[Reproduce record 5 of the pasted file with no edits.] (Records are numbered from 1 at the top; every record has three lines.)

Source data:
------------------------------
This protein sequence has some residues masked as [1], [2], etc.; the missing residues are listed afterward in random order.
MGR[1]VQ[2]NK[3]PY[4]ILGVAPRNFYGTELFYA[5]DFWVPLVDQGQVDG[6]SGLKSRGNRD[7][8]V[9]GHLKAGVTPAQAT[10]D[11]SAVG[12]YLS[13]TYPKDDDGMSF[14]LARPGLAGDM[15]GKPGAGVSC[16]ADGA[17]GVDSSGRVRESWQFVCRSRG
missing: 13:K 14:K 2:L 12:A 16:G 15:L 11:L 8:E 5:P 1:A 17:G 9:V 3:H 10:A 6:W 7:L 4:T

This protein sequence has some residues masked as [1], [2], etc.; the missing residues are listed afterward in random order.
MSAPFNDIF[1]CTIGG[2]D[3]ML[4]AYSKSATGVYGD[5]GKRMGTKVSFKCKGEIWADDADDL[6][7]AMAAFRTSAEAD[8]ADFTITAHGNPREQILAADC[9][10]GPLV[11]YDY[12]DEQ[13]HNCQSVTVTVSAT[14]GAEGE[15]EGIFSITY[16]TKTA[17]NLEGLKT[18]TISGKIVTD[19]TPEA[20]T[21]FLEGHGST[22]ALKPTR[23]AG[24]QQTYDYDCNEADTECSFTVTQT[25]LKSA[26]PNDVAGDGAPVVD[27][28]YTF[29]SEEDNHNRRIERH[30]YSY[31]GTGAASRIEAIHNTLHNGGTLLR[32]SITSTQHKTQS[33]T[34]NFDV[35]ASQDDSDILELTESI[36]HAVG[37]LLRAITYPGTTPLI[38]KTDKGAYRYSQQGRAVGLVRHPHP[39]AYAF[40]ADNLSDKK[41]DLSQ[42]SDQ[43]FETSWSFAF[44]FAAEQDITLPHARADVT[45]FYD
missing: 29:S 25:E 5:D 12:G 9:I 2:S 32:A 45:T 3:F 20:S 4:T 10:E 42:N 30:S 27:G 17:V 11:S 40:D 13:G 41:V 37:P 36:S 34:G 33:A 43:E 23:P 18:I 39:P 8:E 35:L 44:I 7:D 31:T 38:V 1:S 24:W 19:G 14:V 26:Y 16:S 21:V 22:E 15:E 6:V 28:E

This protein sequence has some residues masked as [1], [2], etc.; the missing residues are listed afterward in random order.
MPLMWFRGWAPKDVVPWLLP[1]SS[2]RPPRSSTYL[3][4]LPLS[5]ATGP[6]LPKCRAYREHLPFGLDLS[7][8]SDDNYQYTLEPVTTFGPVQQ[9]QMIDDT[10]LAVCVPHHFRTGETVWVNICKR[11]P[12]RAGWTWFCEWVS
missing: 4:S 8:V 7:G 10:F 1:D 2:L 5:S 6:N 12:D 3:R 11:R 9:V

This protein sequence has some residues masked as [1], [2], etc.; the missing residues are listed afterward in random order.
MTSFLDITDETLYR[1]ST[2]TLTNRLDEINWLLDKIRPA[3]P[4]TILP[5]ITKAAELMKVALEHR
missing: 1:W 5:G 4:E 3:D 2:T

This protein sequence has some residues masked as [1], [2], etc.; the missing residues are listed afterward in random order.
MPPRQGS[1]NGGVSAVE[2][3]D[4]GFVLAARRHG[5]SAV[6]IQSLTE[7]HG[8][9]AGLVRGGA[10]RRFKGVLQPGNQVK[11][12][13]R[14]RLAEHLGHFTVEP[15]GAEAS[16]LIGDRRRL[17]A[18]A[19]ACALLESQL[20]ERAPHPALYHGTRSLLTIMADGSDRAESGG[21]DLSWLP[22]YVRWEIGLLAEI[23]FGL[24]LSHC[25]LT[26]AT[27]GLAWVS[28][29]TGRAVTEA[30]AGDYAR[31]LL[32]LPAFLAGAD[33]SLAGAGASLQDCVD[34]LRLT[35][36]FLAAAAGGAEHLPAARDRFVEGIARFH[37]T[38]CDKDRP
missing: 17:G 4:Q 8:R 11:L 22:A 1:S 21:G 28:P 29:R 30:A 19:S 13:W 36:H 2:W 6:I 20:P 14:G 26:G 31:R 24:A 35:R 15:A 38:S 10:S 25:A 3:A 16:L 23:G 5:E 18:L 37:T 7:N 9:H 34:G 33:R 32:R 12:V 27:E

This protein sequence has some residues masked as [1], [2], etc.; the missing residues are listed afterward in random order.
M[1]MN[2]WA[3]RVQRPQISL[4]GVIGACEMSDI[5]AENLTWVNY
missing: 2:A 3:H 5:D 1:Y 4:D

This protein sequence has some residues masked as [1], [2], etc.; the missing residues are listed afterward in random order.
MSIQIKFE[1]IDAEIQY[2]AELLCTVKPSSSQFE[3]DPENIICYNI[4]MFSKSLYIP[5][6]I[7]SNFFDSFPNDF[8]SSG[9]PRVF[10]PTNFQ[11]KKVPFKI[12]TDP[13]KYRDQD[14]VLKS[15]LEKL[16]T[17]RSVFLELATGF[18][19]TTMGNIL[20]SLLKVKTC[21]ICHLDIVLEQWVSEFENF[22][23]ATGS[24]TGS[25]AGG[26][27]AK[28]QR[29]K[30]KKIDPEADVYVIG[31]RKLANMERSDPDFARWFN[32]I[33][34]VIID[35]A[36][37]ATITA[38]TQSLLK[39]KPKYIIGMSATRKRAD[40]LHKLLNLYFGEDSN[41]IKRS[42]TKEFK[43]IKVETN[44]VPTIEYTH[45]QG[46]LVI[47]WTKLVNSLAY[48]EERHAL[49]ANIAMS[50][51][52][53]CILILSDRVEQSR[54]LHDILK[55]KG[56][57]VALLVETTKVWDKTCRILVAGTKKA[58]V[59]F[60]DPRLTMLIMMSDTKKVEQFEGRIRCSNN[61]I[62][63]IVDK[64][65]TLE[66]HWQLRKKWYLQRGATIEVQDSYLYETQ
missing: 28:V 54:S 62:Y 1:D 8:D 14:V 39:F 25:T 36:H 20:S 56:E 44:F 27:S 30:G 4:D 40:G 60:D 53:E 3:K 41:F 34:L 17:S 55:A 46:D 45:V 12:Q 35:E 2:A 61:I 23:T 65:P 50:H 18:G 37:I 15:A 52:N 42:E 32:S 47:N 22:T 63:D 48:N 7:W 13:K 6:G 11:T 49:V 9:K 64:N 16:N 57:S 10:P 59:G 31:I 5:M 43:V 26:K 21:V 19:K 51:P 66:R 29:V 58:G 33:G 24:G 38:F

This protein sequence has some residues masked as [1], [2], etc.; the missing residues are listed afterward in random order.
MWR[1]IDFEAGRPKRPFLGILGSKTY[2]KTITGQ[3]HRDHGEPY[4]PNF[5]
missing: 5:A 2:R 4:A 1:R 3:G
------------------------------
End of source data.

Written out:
This protein sequence has some residues masked as [1], [2], etc.; the missing residues are listed afterward in random order.
MPPRQGS[1]NGGVSAVE[2][3]D[4]GFVLAARRHG[5]SAV[6]IQSLTE[7]HG[8][9]AGLVRGGA[10]RRFKGVLQPGNQVK[11][12][13]R[14]RLAEHLGHFTVEP[15]GAEAS[16]LIGDRRRL[17]A[18]A[19]ACALLESQL[20]ERAPHPALYHGTRSLLTIMADGSDRAESGG[21]DLSWLP[22]YVRWEIGLLAEI[23]FGL[24]LSHC[25]LT[26]AT[27]GLAWVS[28][29]TGRAVTEA[30]AGDYAR[31]LL[32]LPAFLAGAD[33]SLAGAGASLQDCVD[34]LRLT[35][36]FLAAAAGGAEHLPAARDRFVEGIARFH[37]T[38]CDKDRP
missing: 17:G 4:Q 8:R 11:L 22:A 1:S 21:G 28:P 29:R 30:A 19:S 13:W 36:H 2:W 6:I 20:P 14:G 26:G 31:R 24:A 35:R 15:A 38:S 10:S 25:A 3:A 16:L 23:G 5:E 18:L 37:T 7:N 9:H 34:G 33:R 32:R 12:V 27:E